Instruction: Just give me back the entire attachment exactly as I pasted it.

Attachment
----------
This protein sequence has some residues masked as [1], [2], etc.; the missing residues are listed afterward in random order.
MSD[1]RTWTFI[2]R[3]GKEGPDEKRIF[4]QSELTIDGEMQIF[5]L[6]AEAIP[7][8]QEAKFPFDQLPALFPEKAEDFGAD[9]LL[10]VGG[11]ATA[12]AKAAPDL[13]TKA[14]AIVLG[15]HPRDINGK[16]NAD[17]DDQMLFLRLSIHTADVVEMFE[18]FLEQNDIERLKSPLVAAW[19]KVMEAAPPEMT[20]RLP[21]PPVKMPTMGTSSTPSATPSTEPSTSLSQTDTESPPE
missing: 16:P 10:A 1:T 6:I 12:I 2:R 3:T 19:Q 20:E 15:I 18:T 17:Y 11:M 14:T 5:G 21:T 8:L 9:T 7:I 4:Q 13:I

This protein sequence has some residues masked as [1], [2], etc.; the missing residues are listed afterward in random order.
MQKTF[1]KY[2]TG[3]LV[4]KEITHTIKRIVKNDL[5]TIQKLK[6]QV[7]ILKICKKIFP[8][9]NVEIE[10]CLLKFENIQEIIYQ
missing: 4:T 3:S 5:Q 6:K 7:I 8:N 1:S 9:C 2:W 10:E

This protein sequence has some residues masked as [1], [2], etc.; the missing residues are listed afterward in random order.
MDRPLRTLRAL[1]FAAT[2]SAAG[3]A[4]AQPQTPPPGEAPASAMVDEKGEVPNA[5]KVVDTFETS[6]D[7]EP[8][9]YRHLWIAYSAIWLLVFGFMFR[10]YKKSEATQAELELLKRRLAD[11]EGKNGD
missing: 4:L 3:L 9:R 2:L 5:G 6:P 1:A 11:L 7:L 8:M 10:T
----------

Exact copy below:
This protein sequence has some residues masked as [1], [2], etc.; the missing residues are listed afterward in random order.
MSD[1]RTWTFI[2]R[3]GKEGPDEKRIF[4]QSELTIDGEMQIF[5]L[6]AEAIP[7][8]QEAKFPFDQLPALFPEKAEDFGAD[9]LL[10]VGG[11]ATA[12]AKAAPDL[13]TKA[14]AIVLG[15]HPRDINGK[16]NAD[17]DDQMLFLRLSIHTADVVEMFE[18]FLEQNDIERLKSPLVAAW[19]KVMEAAPPEMT[20]RLP[21]PPVKMPTMGTSSTPSATPSTEPSTSLSQTDTESPPE
missing: 16:P 10:A 1:T 6:I 12:I 2:R 3:T 19:Q 20:E 15:I 18:T 17:Y 11:M 14:T 5:G 21:T 8:L 9:T 7:I 4:Q 13:I

This protein sequence has some residues masked as [1], [2], etc.; the missing residues are listed afterward in random order.
MQKTF[1]KY[2]TG[3]LV[4]KEITHTIKRIVKNDL[5]TIQKLK[6]QV[7]ILKICKKIFP[8][9]NVEIE[10]CLLKFENIQEIIYQ
missing: 4:T 3:S 5:Q 6:K 7:I 8:N 1:S 9:C 2:W 10:E

This protein sequence has some residues masked as [1], [2], etc.; the missing residues are listed afterward in random order.
MDRPLRTLRAL[1]FAAT[2]SAAG[3]A[4]AQPQTPPPGEAPASAMVDEKGEVPNA[5]KVVDTFETS[6]D[7]EP[8][9]YRHLWIAYSAIWLLVFGFMFR[10]YKKSEATQAELELLKRRLAD[11]EGKNGD
missing: 4:L 3:L 9:R 2:L 5:G 6:P 1:A 11:L 7:L 8:M 10:T